Nowadays you can get a lot of things done on demand with a mobile app. You can get a ride on demand, you can get groceries on demand… you can even get your laundry done on demand through an app. So why not book a same-day massage on-demand?
A new app smartly called “MassageNow” was designed just for that purpose. The app, which was developed by local services startup Locality, enables customers to book a massage appointment with just a few hours notice, and also frequently at a deep discount to what they would usually pay.
The app works to find unused inventory at nearby spas in San Francisco and fills them up at a flat discounted rate. Massages cost $60 through the app, which is below what participating spas would normally charge. The only catch is that you don’t know which spa you’re booking the massage at.
For the service provider, the app is filling up time that a masseuse would normally spend not making any money. But while filling that slot, anonymizing it before booking serves to keep users from seeking discounts at a particular spa they would have gone to any way.
That makes MassageNow kind of like Priceline for the massage market. You can’t pick the venue or even necessarily the type of massage — it’s all based on availability. You just have to hope you’re going to like the spa you’re booked at.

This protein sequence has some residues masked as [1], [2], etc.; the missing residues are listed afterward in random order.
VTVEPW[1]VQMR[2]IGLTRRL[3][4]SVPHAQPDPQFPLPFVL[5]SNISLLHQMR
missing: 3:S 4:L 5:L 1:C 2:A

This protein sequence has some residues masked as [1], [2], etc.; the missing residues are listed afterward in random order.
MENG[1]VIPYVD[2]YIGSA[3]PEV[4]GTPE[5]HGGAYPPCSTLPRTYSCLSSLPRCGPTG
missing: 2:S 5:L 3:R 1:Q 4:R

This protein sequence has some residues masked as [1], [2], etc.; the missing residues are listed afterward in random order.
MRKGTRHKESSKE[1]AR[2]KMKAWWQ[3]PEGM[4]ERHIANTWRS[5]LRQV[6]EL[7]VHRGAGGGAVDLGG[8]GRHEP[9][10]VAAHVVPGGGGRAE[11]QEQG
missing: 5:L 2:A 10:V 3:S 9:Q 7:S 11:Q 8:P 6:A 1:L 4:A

That’s a pitch not everyone will love. I know a few fans of massage who swear by a certain type of massage or have a specific spa they like to go to.
But Locality, the company behind the app, has done the work to curate the list to only spas with four-star ratings or above on Yelp. All of the spas that get booked in the app have also been pre-vetted by someone on the Locality team.
Originally launched as Centzy — at TechCrunch Disrupt, no less! — the company sought to cut through all the B.S. of the local services market and to create a database of reliable pricing and availability information for small businesses throughout the U.S.
It essentially aimed to create a “Kayak for local services” that would allow users to make booking decisions without having to search through various online forums like Yelp for information on the service providers. And, since less than 10 percent of small businesses even have their own web presence, Locality was providing a new way for them to reach their users.
Now armed with that information, the company can offer up other interesting products. Like, for instance, a “massage on-demand” app. Since it already has a relationship with the local businesses, it can act to help secure them new clients with a minimum amount of hassle.
Massage is a very specific niche, but it’s betting that it can get more casual massage fans to go more often if they’re getting a good deal — even if it’s not at their usual place. And if the customer decides to book their next appointment directly with the spa, then the company has shown it can provide more value to local businesses.
If the launch of MassageNow goes well in San Francisco, you can expect the company to expand to more markets over time, and possibly even other verticals. That could mean discounted on-demand haircuts, or maybe manicures, or something similar. For Locality, it’s all about trying new ways of connecting consumers with local businesses.